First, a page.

=over 4

=item B<-h>B<--happy>

A general happy thought will be output (e.g. C<dr-smile --happy>).

=item B<-j> F<type>B<--joke>=F<type>

A good-sense joke will be told.  The types are: F<knock> and F<oddball>.  Read more in B<jokes(1)>.

=back

Formatting

There is both text formatting and section formatting that is required for a man page.

Text formatting

All the POD text formatting tags needed to know are as follows:

Bold B<text>
Italic I<text>
Link L<http://address.org >
Filename F<file>
email E<gt>name@address.comE<lt>

Man pages use two types of formatting (that I’ve ever seen). That are implemented by POD’s bold formatting and PODS filename-or-italic formatting:

Formatting type Used for
POD Bold formatting
  • Program names
  • Options
  • Manuals
POD Filename formatting
POD Italic formatting
  • Files
  • Keywords
  • Emphasis
  • Arguments
  • Occasionally manuals

Section formatting

There are three section tags that are used in pod2man (that I know of). The pod2man manual refers to these as Command Paragraphs and they are: header/category sections, item sub-sections, and “over” sub-sub-sections for additional descriptions of item sections. References to all of these are in the above example.

  • Header/Category sections are the block descriptors and their contents (like NAME, and DESCRIPTION…).
  • Item sections refer to options generally and often override =over sections for their list item.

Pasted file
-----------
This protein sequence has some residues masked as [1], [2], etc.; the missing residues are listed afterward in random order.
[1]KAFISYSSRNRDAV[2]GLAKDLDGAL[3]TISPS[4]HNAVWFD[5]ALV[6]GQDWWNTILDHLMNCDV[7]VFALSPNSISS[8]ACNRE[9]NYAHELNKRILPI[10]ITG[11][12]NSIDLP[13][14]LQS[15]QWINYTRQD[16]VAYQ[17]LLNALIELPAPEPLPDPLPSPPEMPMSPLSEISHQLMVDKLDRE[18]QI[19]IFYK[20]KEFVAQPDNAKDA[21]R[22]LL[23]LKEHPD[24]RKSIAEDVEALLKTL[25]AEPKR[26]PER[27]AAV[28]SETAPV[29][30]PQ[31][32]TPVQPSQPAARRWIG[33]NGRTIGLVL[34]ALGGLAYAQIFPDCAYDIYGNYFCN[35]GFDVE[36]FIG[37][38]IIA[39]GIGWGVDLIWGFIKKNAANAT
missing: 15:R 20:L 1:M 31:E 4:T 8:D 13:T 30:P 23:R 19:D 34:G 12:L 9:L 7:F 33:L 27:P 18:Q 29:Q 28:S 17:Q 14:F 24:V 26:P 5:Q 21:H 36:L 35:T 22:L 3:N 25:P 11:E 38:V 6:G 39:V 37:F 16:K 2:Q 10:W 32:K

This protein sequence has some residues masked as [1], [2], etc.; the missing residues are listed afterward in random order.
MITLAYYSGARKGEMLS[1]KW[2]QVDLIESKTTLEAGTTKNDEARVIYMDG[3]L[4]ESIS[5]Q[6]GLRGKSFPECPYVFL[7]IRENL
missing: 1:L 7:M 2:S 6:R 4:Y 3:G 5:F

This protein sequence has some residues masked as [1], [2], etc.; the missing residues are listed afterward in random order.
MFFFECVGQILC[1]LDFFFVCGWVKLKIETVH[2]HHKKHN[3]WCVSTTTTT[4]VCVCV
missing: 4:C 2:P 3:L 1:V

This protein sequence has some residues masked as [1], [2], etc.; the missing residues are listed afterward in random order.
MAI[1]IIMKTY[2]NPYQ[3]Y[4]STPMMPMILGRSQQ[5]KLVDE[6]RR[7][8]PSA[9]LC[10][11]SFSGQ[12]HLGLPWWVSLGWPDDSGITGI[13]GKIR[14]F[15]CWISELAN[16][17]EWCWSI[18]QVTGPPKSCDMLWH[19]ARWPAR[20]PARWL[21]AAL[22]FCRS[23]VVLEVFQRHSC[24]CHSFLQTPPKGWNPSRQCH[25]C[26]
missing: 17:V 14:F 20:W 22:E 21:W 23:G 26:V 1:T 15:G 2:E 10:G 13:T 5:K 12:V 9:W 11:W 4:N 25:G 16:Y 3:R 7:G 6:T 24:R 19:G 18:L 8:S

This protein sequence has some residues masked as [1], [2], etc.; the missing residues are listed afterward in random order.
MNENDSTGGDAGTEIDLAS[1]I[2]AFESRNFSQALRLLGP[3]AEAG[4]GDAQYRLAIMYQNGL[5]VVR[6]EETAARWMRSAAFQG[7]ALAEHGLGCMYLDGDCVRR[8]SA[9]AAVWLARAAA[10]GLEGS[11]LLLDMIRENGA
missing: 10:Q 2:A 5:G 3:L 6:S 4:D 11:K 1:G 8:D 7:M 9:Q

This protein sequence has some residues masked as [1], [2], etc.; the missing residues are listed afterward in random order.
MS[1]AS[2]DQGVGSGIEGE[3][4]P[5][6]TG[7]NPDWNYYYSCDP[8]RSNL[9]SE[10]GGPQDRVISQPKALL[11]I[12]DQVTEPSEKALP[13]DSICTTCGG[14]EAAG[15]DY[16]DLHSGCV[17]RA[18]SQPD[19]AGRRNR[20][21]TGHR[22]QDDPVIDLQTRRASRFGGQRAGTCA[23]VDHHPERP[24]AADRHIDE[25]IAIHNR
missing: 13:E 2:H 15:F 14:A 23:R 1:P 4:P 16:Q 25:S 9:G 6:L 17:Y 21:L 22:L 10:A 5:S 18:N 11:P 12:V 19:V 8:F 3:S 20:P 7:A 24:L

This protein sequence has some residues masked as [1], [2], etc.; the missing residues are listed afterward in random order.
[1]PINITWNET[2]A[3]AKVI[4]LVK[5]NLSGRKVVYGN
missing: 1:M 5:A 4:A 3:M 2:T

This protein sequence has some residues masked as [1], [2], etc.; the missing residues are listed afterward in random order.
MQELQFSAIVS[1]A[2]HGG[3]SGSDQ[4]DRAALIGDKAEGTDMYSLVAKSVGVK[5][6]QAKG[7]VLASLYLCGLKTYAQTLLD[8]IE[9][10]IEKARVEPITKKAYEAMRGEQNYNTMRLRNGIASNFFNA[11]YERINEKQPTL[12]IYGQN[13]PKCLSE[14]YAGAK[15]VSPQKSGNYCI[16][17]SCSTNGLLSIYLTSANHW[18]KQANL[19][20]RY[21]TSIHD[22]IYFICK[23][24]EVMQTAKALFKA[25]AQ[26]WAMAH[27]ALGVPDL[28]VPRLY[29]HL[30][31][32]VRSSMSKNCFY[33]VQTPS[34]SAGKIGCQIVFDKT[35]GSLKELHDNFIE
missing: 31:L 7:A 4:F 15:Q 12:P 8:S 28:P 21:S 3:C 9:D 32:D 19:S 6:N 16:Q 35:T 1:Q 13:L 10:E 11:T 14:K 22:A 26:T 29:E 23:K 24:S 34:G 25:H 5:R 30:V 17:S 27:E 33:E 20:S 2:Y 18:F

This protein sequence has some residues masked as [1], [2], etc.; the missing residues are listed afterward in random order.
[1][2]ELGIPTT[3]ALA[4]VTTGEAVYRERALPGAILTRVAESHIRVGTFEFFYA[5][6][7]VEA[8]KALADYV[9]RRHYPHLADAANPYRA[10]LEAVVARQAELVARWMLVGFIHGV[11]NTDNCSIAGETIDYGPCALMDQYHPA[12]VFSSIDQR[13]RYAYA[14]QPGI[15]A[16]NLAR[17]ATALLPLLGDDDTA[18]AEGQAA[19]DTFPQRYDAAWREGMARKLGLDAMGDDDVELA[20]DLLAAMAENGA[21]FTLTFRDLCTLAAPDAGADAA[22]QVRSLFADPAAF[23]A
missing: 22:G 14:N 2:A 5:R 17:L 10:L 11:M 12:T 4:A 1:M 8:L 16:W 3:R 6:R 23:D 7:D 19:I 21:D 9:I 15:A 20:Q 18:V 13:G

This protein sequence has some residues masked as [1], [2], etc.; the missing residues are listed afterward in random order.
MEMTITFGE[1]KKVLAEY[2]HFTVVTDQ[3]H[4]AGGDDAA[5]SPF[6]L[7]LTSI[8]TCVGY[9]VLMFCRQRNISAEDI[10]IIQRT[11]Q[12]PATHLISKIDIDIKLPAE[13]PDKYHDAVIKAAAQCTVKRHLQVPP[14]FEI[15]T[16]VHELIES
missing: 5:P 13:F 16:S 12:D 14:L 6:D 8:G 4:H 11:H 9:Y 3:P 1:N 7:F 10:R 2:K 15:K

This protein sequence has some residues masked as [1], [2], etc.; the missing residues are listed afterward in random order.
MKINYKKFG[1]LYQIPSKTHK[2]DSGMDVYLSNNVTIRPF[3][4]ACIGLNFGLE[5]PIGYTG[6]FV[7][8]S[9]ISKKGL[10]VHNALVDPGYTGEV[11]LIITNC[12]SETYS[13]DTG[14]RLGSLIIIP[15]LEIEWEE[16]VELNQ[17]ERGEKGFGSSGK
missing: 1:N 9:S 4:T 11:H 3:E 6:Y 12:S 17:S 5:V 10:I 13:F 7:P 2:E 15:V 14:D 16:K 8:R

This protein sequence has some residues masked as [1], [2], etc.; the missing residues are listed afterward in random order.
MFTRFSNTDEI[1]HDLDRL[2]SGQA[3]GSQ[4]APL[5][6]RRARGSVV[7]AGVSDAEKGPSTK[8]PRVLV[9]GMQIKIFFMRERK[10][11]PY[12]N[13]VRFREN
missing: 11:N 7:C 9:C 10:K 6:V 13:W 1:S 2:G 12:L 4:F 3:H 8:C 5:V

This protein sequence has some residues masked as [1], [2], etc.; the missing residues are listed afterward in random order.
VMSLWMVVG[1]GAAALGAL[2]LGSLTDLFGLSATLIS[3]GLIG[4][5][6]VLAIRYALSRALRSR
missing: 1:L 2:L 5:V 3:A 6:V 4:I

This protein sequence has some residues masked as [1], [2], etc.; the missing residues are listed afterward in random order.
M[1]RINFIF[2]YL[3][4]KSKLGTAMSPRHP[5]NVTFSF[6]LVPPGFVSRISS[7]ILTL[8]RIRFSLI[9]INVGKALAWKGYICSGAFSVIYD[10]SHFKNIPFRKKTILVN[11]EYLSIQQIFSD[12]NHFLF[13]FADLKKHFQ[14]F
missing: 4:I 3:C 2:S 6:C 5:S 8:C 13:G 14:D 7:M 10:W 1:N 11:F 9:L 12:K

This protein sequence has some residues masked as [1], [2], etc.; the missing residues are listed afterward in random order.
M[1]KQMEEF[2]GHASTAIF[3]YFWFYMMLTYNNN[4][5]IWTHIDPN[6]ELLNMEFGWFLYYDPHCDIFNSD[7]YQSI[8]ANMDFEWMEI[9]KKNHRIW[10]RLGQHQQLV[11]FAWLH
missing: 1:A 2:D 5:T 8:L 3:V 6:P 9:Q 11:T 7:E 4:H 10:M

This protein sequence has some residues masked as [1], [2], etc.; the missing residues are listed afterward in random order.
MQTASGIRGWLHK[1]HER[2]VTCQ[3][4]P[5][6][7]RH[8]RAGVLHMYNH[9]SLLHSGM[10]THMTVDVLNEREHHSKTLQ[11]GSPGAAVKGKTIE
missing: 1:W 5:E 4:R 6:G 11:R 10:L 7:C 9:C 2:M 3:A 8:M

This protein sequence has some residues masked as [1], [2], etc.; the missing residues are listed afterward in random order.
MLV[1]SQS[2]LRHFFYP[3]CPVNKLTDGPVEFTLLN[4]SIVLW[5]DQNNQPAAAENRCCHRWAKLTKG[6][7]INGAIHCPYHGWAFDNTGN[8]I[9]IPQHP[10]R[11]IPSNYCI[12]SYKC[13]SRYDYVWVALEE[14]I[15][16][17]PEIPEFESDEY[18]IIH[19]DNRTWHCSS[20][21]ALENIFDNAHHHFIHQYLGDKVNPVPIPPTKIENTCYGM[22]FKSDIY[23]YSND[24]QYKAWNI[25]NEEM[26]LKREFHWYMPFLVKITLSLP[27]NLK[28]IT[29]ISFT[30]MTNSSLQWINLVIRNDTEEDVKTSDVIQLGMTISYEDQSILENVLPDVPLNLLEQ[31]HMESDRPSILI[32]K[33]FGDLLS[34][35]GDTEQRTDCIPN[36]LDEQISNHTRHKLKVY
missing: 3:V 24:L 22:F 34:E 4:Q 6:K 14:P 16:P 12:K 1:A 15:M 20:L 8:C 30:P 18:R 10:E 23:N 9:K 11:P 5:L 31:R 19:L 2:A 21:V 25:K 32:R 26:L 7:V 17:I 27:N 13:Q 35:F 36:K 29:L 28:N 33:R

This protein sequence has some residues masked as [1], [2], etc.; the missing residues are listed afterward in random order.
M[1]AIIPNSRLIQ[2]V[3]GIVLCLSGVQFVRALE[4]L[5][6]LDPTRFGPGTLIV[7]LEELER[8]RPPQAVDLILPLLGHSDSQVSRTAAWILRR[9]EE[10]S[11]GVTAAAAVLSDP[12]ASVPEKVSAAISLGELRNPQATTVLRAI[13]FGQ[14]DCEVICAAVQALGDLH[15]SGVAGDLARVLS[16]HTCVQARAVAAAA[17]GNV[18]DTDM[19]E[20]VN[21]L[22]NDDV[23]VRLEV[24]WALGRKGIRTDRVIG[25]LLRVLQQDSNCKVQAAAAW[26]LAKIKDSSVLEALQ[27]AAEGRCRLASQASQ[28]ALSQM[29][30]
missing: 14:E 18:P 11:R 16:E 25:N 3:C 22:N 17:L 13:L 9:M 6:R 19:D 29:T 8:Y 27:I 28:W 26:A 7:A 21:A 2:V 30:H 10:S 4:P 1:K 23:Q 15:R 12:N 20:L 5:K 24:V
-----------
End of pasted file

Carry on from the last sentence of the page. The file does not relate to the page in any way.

• Over sections refer to option descriptions.

General layout structure

Man pages follow a basic (though liberal) structure can be well represented by this:

NAME
The name of the command, followed by a one-line description of what it does.
SYNOPSIS
A representative invocation of how to run the command and options it has.
DESCRIPTION
A detailed description of the functioning of the command.
OPTIONS
A list of it's options (these are sometimes put in DESCRIPTION).
EXAMPLES
Some examples of common usage.
BUGS
List known bugs.
SEE ALSO
A list of referenced or related commands.
AUTHOR
   Specifying the contact information.
COPYRIGHT
   Specifying the copyright information.

The order of categories varies a bit from man page to man page. The first four categories are almost always the same, however the remaining vary a bit. The above layout is an mnemonic aggregate of category order of the man pages that the author has seen.

Convert pod format to manual page

Pod2man usage is basic:

pod2man dr-smile.pod > dr-smile.1

However, these additional options will probably be wanted to be added, plus compression:

pod2man --section=1 --center="dr-smile manual" --name="dr-smile" --release="1.0" dr-smile.pod | gzip > dr-smile.1.gz

Result

screenshot-manpage